Street roundup in northern Warsaw's Żoliborz district, 1941In 1940, Pilecki presented to his superiors a plan to enter Germany's Auschwitz concentration camp at Oświęcim (the Polish name of the locality), gather intelligence on the camp from the inside, and organize inmate resistance. Until then, little had been known about the Germans' running of the camp, and it was thought to be an internment camp or large prison rather than a death camp. His superiors approved the plan and provided him a false identity card in the name of "Tomasz Serafiński." On September 19, 1940, he deliberately went out during a Warsaw street roundup (łapanka), and was caught by the Germans along with some 2,000 innocent civilians (among them, Władysław Bartoszewski). After two days of torture in Wehrmacht barracks, the survivors were sent to Auschwitz. Pilecki was tattooed on his forearm with the number 4859.
Auschwitz concentration camp photos of Pilecki.At Auschwitz, while working in various kommandos and surviving pneumonia, Pilecki organized an underground Union of Military Organizations (Związek Organizacji Wojskowych, ZOW). ZOW's tasks were to improve inmate morale, provide news from outside, distribute extra food and clothing to members, set up intelligence networks, and train detachments to take over the camp in the event of a relief attack by the Home Army, arms airdrops, or an airborne landing by the Polish 1st Independent Parachute Brigade, based in Britain.
By 1941, ZOW had grown substantially. Members included the famous Polish sculptor Xawery Dunikowski and ski champion Bronisław Czech, and worked in the camp's SS administration office (Mrs. Rachwalowa, Capt. Rodziewicz, Mr. Olszowka, Mr. Jakubski, Mr. Miciukiewicz), the storage magazines (Mr. Czardybun) and the Sonderkommando, which burned human corpses (Mr. Szloma Dragon and Mr. Henryk Mendelbaum). The organization had its own underground court and supply lines to the outside. Thanks to civilians living nearby, the organization regularly received medical supplies.
ZOW provided the Polish underground with priceless information on the camp. Many smaller underground organizations at Auschwitz eventually merged with ZOW. In the autumn of 1941, Colonel Jan Karcz was transferred to the newly-created Birkenau death camp, where he proceeded to organize ZOW structures. By spring of 1942, the organization had over 1,000 members, including women and people of other nationalities, at most of the sub-camps. The inmates constructed a radio receiver and hid it in the camp hospital.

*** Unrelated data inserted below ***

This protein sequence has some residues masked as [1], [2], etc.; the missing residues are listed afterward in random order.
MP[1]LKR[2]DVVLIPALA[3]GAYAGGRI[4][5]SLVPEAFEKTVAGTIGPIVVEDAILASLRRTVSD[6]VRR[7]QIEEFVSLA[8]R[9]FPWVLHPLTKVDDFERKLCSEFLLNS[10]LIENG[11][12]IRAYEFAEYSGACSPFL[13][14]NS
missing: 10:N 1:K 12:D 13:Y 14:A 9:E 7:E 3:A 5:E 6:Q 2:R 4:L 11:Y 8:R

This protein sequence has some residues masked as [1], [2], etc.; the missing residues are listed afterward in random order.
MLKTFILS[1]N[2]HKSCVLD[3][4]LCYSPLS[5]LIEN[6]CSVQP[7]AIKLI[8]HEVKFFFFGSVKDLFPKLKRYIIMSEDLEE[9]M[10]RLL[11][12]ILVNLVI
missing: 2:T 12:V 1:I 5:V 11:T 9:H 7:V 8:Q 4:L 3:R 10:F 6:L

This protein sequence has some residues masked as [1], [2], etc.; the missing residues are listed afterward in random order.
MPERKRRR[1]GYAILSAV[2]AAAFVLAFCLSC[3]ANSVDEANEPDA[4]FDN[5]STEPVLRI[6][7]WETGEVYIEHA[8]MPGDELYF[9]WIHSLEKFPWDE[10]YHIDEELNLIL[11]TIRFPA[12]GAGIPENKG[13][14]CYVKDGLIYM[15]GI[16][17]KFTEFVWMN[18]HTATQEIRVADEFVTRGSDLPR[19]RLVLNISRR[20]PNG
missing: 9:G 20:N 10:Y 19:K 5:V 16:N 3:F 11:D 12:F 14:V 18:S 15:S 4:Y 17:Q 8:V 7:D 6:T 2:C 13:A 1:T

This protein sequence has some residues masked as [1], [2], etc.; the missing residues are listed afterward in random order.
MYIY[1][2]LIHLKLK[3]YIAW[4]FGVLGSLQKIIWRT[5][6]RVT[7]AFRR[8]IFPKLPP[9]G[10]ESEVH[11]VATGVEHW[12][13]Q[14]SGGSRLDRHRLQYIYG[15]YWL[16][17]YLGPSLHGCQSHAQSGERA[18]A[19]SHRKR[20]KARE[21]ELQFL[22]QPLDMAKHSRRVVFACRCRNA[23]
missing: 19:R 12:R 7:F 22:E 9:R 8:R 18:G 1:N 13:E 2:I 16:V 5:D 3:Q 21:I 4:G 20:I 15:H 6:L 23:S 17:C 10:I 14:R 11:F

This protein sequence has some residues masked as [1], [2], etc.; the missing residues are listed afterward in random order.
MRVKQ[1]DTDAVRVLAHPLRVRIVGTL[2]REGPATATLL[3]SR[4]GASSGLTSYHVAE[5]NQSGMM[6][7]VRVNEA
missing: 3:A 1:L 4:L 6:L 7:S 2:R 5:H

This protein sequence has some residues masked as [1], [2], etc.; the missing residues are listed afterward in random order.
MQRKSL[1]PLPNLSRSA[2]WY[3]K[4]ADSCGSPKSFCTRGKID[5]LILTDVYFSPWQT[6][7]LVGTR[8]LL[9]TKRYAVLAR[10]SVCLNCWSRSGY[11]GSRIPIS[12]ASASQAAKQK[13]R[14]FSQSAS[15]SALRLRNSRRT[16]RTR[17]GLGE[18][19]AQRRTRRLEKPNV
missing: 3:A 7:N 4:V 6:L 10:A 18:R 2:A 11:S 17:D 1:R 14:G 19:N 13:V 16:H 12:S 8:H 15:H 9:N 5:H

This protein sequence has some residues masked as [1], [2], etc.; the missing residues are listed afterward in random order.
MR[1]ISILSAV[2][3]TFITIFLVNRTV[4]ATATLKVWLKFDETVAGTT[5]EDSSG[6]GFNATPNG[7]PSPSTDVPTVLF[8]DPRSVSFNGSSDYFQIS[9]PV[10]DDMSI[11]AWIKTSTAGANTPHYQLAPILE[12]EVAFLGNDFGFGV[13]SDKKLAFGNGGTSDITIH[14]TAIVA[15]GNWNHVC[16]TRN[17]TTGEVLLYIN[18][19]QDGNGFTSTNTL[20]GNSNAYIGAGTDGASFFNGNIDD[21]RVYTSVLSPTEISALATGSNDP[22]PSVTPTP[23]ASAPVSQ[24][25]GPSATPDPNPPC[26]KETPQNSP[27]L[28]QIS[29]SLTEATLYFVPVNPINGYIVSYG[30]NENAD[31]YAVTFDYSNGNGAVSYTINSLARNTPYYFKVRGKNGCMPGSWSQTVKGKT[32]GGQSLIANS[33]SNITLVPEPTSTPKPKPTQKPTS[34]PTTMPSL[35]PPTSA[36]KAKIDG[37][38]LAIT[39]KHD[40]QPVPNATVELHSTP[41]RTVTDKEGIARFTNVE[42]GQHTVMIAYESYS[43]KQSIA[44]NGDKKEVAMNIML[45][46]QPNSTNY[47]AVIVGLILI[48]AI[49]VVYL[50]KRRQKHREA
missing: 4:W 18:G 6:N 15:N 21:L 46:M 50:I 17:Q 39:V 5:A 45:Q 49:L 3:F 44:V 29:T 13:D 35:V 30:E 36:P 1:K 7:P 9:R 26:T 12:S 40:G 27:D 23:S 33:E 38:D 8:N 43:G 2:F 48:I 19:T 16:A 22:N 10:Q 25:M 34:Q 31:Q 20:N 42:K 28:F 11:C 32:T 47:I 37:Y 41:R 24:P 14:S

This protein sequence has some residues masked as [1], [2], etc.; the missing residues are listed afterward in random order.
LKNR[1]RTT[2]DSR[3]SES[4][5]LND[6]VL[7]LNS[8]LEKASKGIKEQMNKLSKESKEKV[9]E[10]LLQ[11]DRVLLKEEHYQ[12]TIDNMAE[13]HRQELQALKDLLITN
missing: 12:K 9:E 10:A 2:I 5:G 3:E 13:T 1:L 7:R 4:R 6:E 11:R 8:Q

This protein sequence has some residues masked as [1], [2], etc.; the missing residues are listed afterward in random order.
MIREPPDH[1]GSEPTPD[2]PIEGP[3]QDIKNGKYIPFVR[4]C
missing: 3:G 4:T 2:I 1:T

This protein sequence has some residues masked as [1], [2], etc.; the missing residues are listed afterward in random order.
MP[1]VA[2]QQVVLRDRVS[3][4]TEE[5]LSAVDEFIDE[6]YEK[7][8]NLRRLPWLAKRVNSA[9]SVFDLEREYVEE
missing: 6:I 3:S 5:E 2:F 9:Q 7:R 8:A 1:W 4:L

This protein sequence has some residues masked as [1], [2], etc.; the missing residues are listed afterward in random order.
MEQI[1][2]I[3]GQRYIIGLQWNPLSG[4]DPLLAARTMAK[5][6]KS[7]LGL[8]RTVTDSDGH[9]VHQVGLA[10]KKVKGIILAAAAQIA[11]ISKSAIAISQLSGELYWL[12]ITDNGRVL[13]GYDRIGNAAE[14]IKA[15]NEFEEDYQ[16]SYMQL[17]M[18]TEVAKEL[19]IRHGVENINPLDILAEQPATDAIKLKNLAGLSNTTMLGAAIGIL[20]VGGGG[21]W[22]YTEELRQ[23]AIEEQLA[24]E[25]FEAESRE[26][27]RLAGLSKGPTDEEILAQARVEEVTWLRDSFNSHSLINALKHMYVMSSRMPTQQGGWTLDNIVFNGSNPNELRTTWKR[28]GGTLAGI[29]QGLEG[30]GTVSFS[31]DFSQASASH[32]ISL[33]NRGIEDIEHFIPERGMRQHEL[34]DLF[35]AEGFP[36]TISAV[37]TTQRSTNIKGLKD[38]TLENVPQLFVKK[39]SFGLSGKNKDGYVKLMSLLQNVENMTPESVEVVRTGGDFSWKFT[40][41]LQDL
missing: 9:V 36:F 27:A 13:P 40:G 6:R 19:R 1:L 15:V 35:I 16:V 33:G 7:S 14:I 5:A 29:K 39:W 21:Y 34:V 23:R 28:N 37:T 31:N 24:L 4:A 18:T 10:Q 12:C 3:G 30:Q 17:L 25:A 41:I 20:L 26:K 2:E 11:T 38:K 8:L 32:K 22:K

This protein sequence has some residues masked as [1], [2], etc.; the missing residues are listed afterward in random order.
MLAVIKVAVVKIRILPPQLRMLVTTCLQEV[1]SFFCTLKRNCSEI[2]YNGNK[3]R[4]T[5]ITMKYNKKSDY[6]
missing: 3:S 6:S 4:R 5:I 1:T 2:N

From October 1940, ZOW sent reports to Warsaw, and beginning March 1941, Pilecki's reports were being forwarded via the Polish resistance to the British government in London. These reports were a principal source of intelligence on Auschwitz for the Western Allies. Pilecki hoped that either the Allies would drop arms or troops into the camp, or the Home Army would organize an assault on it from outside. By 1943, however, he realized that no such plans existed. Meanwhile the Gestapo redoubled its efforts to ferret out ZOW members, succeeding in killing many of them. Pilecki decided to break out of the camp, with the hope of personally convincing Home Army leaders that a rescue attempt was a valid option. When he was assigned to a night shift at a camp bakery outside the fence, he and two comrades overpowered a guard, cut the phone line and escaped on the night of April 26–April 27, 1943, taking along documents stolen from the Germans. In the event of capture, they were prepared to swallow cyanide. After several days, with the help of local civilians, they contacted Home Army units. Pilecki submitted another detailed report on conditions at Auschwitz.
 Back outside Auschwitz: the Warsaw Uprising.
On August 25, 1943, Pilecki reached Warsaw and joined the Home Army's intelligence department. The Home Army, after losing several operatives in reconnoitering the vicinity of the camp, including the Cichociemny commando Stefan Jasieński, decided that it lacked sufficient strength to capture the camp without Allied help. Pilecki's detailed report (Raport Witolda—"Witold's Report") was sent to London. The British authorities refused the Home Army air support for an operation to help the inmates escape. An air raid was considered too risky, and Home Army reports on Nazi atrocities at Auschwitz were deemed to be gross exaggerations (Pilecki wrote: "During the first 3 years, at Auschwitz there perished 2 million people; in the next 2 years—3 million"). The Home Army in turn decided that it didn't have enough force to storm the camp by itself.